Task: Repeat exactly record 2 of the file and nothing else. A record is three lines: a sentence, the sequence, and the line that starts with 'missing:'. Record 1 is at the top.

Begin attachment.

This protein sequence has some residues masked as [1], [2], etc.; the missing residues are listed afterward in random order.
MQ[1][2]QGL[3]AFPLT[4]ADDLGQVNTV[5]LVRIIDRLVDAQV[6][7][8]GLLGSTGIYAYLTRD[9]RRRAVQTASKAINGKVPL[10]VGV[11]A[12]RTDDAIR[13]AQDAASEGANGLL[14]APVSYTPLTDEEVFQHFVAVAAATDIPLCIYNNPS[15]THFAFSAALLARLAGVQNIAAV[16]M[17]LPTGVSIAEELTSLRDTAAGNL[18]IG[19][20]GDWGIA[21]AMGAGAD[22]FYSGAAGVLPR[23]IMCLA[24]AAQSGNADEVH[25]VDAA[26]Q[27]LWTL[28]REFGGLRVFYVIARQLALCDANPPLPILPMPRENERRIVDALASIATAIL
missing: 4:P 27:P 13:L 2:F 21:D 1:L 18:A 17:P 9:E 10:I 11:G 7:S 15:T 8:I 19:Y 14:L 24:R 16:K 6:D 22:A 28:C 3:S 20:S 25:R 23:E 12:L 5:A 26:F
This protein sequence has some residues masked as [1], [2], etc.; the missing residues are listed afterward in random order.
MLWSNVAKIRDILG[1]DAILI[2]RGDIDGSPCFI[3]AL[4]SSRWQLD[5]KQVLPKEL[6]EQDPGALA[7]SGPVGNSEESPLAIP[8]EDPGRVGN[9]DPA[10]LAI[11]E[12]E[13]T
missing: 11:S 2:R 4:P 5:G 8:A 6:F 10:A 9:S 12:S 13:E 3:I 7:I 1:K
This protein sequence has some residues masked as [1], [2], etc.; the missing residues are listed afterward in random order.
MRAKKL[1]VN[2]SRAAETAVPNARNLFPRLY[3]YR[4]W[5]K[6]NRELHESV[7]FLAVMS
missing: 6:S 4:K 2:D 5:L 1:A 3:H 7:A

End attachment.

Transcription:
This protein sequence has some residues masked as [1], [2], etc.; the missing residues are listed afterward in random order.
MLWSNVAKIRDILG[1]DAILI[2]RGDIDGSPCFI[3]AL[4]SSRWQLD[5]KQVLPKEL[6]EQDPGALA[7]SGPVGNSEESPLAIP[8]EDPGRVGN[9]DPA[10]LAI[11]E[12]E[13]T
missing: 11:S 2:R 4:P 5:G 8:A 6:F 10:A 9:S 12:S 13:E 3:I 7:I 1:K